Vivlamore reporting from Flowery Branch.
FLOWERY BRANCH – There have, admittedly, been growing pains.
The Falcons invested high draft picks on Thomas DeCoud and William Moore with the hopes they could develop into a safety tandem for years to come. As they enter their third year together as starters neither is shy about stating the importance of this season for the duo.
“This is the year that we are really going to hit our stride in terms of knowing our own system, knowing how to play off each other and knowing what each others weaknesses are,” DeCoud said after a recent training camp practice. “It’s about time we got that ball rolling and really start playing some really, really good football.”
DeCoud was a third-round draft pick (No. 98 overall) in 2008. He re-signed with the Falcons in March before becoming a free agent. Moore followed as a second-round selection (No. 55 overall) in 2009. He has one year remaining on his original four-year deal.
The investment has been made. Now the Falcons need the payoff.
The Falcons finished 20th in the NFL in passing defense last season (236.6 yards per game) and 22nd the previous year (226.6). The blame for those numbers does not solely rest with the safeties but for the past two seasons they have served as the team’s final line of defense.
“There were a lot of mental errors,” Moore said. “I don’t want to get into the past but [former defensive coordinator Brian] Van Gorder’s system was line up and play and we had a lot of mental errors on the back end. [We] were meant for [new defensive coordinator Mike] Nolan’s defense as far as we like to move around, we like to roam a little bit. But yes, there were a lot of growing pains.”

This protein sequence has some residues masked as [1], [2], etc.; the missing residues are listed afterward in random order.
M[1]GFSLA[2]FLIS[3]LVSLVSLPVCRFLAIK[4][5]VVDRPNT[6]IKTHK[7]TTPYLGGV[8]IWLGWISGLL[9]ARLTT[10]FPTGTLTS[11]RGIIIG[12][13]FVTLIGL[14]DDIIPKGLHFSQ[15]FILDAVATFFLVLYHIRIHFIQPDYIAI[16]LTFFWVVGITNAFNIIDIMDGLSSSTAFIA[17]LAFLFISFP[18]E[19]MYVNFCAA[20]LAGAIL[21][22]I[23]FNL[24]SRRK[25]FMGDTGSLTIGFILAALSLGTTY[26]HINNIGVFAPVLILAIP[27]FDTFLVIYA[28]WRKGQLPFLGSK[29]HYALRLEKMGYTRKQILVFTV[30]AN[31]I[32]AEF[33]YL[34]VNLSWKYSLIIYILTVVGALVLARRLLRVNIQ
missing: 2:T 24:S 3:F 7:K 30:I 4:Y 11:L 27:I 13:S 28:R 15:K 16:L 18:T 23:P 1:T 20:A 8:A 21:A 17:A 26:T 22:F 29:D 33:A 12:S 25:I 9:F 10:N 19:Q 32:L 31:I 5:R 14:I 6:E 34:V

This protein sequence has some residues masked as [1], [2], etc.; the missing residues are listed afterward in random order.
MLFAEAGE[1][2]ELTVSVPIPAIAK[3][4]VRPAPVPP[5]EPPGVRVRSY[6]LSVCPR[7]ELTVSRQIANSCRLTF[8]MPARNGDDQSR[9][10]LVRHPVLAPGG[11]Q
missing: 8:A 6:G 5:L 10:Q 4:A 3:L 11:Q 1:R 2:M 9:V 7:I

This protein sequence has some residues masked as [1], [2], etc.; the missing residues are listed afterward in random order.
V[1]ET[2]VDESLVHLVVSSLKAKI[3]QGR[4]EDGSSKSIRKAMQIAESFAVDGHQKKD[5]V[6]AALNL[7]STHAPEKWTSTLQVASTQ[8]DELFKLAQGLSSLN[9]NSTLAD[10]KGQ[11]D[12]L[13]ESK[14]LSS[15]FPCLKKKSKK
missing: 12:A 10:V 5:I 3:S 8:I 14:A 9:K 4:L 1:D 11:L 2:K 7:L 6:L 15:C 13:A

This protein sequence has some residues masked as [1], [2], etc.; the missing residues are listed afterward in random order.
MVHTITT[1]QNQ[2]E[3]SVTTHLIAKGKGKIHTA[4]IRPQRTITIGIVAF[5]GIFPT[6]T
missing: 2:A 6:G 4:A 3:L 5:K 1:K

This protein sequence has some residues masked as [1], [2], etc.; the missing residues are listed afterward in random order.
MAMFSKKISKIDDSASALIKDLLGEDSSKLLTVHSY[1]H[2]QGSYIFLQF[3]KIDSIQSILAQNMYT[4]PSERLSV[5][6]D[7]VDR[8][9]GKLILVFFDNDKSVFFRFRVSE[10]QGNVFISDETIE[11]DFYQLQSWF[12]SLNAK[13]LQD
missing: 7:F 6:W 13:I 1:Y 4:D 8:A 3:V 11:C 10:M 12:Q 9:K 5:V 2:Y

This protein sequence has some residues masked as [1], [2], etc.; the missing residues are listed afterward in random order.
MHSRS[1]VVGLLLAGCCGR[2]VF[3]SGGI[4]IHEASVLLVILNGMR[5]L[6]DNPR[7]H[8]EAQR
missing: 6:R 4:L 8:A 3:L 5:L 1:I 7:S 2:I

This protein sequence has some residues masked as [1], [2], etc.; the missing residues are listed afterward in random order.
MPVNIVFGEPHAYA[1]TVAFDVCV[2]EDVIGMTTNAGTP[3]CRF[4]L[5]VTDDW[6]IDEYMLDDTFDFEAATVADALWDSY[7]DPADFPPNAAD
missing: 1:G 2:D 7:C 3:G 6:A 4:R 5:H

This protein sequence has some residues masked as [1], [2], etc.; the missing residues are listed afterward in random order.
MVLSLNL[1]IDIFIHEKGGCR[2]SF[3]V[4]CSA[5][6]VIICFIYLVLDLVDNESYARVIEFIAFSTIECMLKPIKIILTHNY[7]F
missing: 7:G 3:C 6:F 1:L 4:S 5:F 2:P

The Falcons have challenged the pair. Last season, the team brought in veteran James Sanders. Management and coaches made it clear the move was not made to simply add depth. Veteran Chris Hope was signed this offseason.
DeCoud and Moore said they have developed chemistry over the past two seasons and that they are learning from their mistakes, acknowledging that it takes time.
“Safety is a position of experience,” DeCoud said. “There are things that you don’t see in your first year, second year, third year. In your fourth year there will be things that you haven’t seen yet. The more stuff we see, the more stuff we’ve been beaten by, the more stuff we know and know how respond or get corrected.”
While they have different builds, DeCoud and Moore consider themselves “hybrid” safeties, each capable of playing the free and strong position, each able to play up in the box or roam center field. DeCoud (6-feet, 192 pounds) is the athletic ball hawk. Moore (6-feet, 221 pounds) is the physical presence who, as he says, “every blue moon could blend with the linebackers.”
DeCoud is the loud one. He can often been heard singing, along with linebacker Sean Weatherspoon, on the practice sidelines to cheer on teammates. He played all 16 games last season with 73 tackles and 19 assists. He added four interceptions, half of his career total of eight. “DeCoud, for his frame, is one of the strongest guys I’ve ever seen,” Moore said. “You wouldn’t think he could stick people the way he does. I love it.”
Moore is the quiet one. His outward demeanor is more serious. He played in 12 games last season, missing four with a groin injury. He had 41 tackles and 14 assists. He added two interceptions after five the previous season. “He is a bigger body than I am, a bit more physical,” DeCoud said of Moore. “But he’s not afraid to get back in coverage.”
During a recent practice, Moore batted a pass attempt into the air. DeCoud intercepted the ball and, as he ran down field, shouted ‘If you don’t want it, I’ll take it!’
“I don’t want to sound too cocky, but the Falcons are lucky to have two hybrid safeties where one can play in the box, one can play deep, where one can play center field and one can mix it up, no matter who it is,” DeCoud said. “We carry that torch very well.”
- Chris Vivlamore
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